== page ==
There was a time not so long ago when U.S. Savings Bonds were viewed as perfect gifts for young children and young married couples, and when everyone from college students to grandmothers tried to buy at least one bond a month! That just doesn’t happen any longer.
Bonds issued by the U.S. Treasury yielded over 10% in the early 1980s, but their return has steadily fallen ever since. Today’s rate is currently under 2%, and has been slightly fluctuating around that number since the 2008 economic crisis. Sadly, this is a big change from 30 years ago.
As older Americans – including veterans – anticipate living longer and staying more active in retirement, maximizing retirement income is vital. So, are bonds still a good option?
What About Bonds?
A bond is essentially nothing more than a loan made in return for a promise that the principal will be repaid over time, at a specified interest rate. While bonds are traditionally viewed as less risky than the stock market, stocks tend to perform better than bonds over long periods of time. However, many investors don’t have the time or the patience for the stock market, and want a less risky way to provide for retirement income.
Bond maturity periods vary from short term to 30 years or more. The bond’s face value is known as its “par value” and the interest rate is termed the bond “coupon” or “coupon rate.” Stable corporate bonds, U.S. Treasury bonds and tax-free municipal bonds have traditionally been viewed as low-risk, long-term investments designed to provide supplemental retirement income and protect principal.
In today’s volatile economic climate, however, it is increasingly difficult to view bonds, no matter what type, as safe-haven investments. Bonds purchased individually by investors, generally held until maturity, may still provide stable income and add diversity to an investment portfolio. But interest rates are low these days and are not expected to rise much in the foreseeable future. Bond fund prices fluctuate and principal is subject to value erosion.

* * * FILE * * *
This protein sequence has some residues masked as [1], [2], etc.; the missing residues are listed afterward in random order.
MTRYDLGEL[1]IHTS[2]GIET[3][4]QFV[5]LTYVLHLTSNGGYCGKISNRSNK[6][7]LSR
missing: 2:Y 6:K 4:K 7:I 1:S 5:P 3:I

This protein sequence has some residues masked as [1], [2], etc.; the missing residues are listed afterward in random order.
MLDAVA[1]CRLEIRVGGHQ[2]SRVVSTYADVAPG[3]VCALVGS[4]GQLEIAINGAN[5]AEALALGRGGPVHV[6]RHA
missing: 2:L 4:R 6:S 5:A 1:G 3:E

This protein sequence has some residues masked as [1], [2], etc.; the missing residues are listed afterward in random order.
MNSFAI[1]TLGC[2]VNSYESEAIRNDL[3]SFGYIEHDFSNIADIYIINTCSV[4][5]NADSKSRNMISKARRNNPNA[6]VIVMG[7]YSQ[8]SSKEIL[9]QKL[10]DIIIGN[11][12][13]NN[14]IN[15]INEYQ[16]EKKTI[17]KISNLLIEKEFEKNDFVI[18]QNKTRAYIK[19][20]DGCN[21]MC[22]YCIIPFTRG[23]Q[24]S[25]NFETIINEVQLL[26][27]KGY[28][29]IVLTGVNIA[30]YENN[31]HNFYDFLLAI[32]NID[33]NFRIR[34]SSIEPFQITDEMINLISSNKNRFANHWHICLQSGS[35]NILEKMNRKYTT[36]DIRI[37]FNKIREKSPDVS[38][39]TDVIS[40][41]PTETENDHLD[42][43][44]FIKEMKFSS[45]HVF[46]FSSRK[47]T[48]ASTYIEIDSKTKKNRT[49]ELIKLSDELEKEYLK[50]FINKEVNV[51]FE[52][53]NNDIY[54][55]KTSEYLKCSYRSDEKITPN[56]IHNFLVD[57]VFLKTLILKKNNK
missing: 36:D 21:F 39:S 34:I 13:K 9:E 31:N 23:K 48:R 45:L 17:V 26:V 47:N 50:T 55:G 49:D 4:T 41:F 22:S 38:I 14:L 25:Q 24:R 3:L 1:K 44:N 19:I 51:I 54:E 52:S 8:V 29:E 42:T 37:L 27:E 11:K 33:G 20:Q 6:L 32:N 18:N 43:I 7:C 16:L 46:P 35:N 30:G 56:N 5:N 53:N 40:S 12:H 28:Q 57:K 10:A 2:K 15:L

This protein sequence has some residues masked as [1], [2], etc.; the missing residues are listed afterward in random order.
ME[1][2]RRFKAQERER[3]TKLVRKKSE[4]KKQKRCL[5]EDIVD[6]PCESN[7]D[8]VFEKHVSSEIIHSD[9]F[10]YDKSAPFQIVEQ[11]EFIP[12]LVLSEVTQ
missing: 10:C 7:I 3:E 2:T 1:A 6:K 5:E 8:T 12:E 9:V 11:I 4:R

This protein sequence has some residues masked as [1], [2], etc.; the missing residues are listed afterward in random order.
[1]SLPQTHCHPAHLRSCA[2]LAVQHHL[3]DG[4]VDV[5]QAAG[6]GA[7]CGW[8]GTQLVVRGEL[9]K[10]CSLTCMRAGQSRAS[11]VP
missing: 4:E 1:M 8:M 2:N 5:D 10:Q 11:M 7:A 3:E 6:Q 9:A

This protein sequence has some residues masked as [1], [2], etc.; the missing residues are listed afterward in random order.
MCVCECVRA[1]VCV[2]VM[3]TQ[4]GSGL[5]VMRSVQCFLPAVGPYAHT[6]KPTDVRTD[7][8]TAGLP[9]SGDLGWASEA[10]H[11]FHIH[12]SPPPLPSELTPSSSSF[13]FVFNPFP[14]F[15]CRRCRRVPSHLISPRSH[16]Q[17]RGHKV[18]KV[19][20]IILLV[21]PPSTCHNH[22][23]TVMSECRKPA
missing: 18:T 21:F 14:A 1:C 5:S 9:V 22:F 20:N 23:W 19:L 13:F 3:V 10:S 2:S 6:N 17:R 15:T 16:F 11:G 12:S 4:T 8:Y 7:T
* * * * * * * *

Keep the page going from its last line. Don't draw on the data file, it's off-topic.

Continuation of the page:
There is a pretty bleak picture of today’s bonds: more than $13 trillion in bonds are producing negative yields, U.S. Treasuries are being increasingly priced at record lows, and corporate bonds are at the lowest levels since the early 1960s. Furthermore, even long-term bonds are frequently disproportionately affected by near-term financial factors. Long-term bonds are priced at levels that don’t reflect their intrinsic value, making them an expensive investment vehicle for those seeking safety and stability.
Bonds at times may actually bear more risk than other investments, according to a recent Wall Street Journal article that describes how a German 30-year bund, considered “rock solid,” lost one fourth of its value in just two months. For bonds with long maturity periods, that represents a decided risk for investors who must sell prior to maturity. In addition, Business Insider reports that that the volume of negative-yielding bonds is growing at a staggering rate, indicating investors’ insecurity regarding the global financial market.
If you are anxious about a slow economy and international turmoil, a well-thought-out investment strategy is much more effective than hiding cash under the mattress. Yet, bonds may not be the best option as their return is ever decreasing. Furthermore, if you don’t make enough to keep up with inflation, then it becomes a negative yielding investment regardless. Rather, make sure to supplement any veteran retirement benefits with tangible investments that have proven track record of withstanding market fluctuations, so your retirement will be secured in case the world plunges into another economic depression.
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